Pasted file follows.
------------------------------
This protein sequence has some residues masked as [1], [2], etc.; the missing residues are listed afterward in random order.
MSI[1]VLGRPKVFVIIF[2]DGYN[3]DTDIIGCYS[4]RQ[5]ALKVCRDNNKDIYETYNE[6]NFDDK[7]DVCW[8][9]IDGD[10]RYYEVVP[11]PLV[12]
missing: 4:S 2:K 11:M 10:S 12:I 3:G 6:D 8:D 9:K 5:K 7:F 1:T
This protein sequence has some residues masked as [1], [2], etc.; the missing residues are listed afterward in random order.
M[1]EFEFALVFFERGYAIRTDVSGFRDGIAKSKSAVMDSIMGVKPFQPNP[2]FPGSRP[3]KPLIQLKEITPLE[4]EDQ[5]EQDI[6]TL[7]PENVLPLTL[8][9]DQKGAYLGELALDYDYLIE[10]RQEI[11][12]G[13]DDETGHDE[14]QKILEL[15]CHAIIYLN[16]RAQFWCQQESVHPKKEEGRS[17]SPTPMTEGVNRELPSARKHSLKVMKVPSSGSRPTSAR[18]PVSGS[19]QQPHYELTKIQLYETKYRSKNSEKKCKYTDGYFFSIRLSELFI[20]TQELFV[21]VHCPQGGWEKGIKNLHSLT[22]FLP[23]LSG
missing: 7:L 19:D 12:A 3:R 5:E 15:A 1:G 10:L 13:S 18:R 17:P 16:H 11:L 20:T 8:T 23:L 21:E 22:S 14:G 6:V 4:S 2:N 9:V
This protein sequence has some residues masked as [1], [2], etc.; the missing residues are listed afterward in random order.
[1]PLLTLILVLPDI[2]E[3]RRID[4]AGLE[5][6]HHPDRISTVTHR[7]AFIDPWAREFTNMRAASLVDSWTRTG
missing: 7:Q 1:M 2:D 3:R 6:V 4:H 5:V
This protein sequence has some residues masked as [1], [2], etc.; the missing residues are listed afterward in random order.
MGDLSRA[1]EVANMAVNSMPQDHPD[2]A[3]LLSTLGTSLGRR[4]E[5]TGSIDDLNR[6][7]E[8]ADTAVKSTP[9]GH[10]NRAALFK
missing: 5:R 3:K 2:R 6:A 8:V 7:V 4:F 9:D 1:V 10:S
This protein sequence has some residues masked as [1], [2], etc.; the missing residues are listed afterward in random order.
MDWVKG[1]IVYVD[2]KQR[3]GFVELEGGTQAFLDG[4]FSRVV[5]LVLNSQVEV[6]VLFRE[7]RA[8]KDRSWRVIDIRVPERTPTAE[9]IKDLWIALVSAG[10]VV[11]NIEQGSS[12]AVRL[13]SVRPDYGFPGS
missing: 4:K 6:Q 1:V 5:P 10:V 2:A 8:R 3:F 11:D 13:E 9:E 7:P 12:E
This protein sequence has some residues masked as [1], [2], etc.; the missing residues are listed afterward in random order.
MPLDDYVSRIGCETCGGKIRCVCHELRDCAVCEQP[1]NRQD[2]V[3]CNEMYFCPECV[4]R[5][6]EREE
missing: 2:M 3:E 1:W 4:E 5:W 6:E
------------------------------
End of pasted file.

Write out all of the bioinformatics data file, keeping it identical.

This protein sequence has some residues masked as [1], [2], etc.; the missing residues are listed afterward in random order.
MSI[1]VLGRPKVFVIIF[2]DGYN[3]DTDIIGCYS[4]RQ[5]ALKVCRDNNKDIYETYNE[6]NFDDK[7]DVCW[8][9]IDGD[10]RYYEVVP[11]PLV[12]
missing: 4:S 2:K 11:M 10:S 12:I 3:G 6:D 8:D 9:K 5:K 7:F 1:T
This protein sequence has some residues masked as [1], [2], etc.; the missing residues are listed afterward in random order.
M[1]EFEFALVFFERGYAIRTDVSGFRDGIAKSKSAVMDSIMGVKPFQPNP[2]FPGSRP[3]KPLIQLKEITPLE[4]EDQ[5]EQDI[6]TL[7]PENVLPLTL[8][9]DQKGAYLGELALDYDYLIE[10]RQEI[11][12]G[13]DDETGHDE[14]QKILEL[15]CHAIIYLN[16]RAQFWCQQESVHPKKEEGRS[17]SPTPMTEGVNRELPSARKHSLKVMKVPSSGSRPTSAR[18]PVSGS[19]QQPHYELTKIQLYETKYRSKNSEKKCKYTDGYFFSIRLSELFI[20]TQELFV[21]VHCPQGGWEKGIKNLHSLT[22]FLP[23]LSG
missing: 7:L 19:D 12:A 3:R 5:E 15:A 1:G 10:L 13:S 18:R 17:P 16:H 11:L 20:T 8:T 23:L 21:E 22:S 14:G 6:V 4:S 2:N 9:V
This protein sequence has some residues masked as [1], [2], etc.; the missing residues are listed afterward in random order.
[1]PLLTLILVLPDI[2]E[3]RRID[4]AGLE[5][6]HHPDRISTVTHR[7]AFIDPWAREFTNMRAASLVDSWTRTG
missing: 7:Q 1:M 2:D 3:R 6:V 4:H 5:V
This protein sequence has some residues masked as [1], [2], etc.; the missing residues are listed afterward in random order.
MGDLSRA[1]EVANMAVNSMPQDHPD[2]A[3]LLSTLGTSLGRR[4]E[5]TGSIDDLNR[6][7]E[8]ADTAVKSTP[9]GH[10]NRAALFK
missing: 5:R 3:K 2:R 6:A 8:V 7:V 4:F 9:D 1:V 10:S
This protein sequence has some residues masked as [1], [2], etc.; the missing residues are listed afterward in random order.
MDWVKG[1]IVYVD[2]KQR[3]GFVELEGGTQAFLDG[4]FSRVV[5]LVLNSQVEV[6]VLFRE[7]RA[8]KDRSWRVIDIRVPERTPTAE[9]IKDLWIALVSAG[10]VV[11]NIEQGSS[12]AVRL[13]SVRPDYGFPGS
missing: 4:K 6:Q 1:V 5:P 10:V 2:A 8:R 3:F 11:D 13:E 9:E 7:P 12:E
This protein sequence has some residues masked as [1], [2], etc.; the missing residues are listed afterward in random order.
MPLDDYVSRIGCETCGGKIRCVCHELRDCAVCEQP[1]NRQD[2]V[3]CNEMYFCPECV[4]R[5][6]EREE
missing: 2:M 3:E 1:W 4:E 5:W 6:E